Review Discusses Post-SSRI Sexual Dysfunctions

Sexual side effects of selective serotonin reuptake inhibitors (SSRIs) don’t always resolve when the medication is stopped. A recent paper published in Sexual Medicine Reviews discusses these effects, which are called post-SSRI sexual dysfunctions (PSSD).

SSRIs (e.g., sertraline, citalopram, fluoxetine) are frequently prescribed for mental health conditions like depression, anxiety, obsessive-compulsive disorder (OCD), panic disorder, and post-traumatic stress disorder. While the drugs can be helpful, many patients experience sexual side effects, including diminished sex drive, vaginal dryness, and problems with erections, ejaculation, and orgasm.

For the article, Dr. Yacov Reisman of Amstelland Hospital in Amsterdam, the Netherlands, reviewed nine articles on PSSD published between 2006 and 2015.

The literature covered a wide range of PSSD, including genital anesthesia, loss of libido, and arousal disorder. Reports discussed specific cases, including a man who had sexual side effects for six years after discontinuing sertraline and another patient who had PSSD for 18 years after taking fluoxetine for a short time.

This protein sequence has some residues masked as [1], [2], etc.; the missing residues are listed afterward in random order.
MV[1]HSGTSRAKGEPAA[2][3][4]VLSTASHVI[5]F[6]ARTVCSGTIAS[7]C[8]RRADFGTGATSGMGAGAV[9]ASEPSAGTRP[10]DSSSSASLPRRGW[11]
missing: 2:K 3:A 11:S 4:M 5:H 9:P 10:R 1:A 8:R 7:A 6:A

Sexual problems did not appear to be related to the type of SSRI or the dose.

It was unclear just how SSRIs caused PSSD, and experts were not sure why such side effects continued for so long after patients stopped the drugs. It’s possible that serotonin can inhibit some aspects of the sexual response cycle and decrease testosterone levels. Dr. Reisman added that a degree of “individual vulnerability” may be involved, as not all patients who take SSRIs develop long-term sexual dysfunctions as a result.

Research on PSSD is limited. “As long as clinical guidelines and robust evidence are missing, we should look at the issue of PSSD with particular care. There is no sense of dismissing the patient without any suggestions for help or support,” Dr. Reisman wrote.

He added that depression, anxiety, and hormonal imbalances should be addressed before making a PSSD diagnosis. Lifestyle changes, like weight loss and smoking cessation should be considered as well.

In the meantime, he called for further research on PSSD and patient awareness on potential SSRI side effects.

“PSSD presents more complex problems than conventional sexual dysfunction,” he wrote. “In the absence of a clear etiology, are still searching for symptomatic relief.”

Resources

Sexual Medicine Reviews

Reisman, Yacov, MD, PhD, FECSM
“Sexual Consequences of Post-SSRI Syndrome”
(Full-text. Published online: June 19, 2017)
http://www.smr.jsexmed.org/article/S2050-0521(17)30046-X/fulltext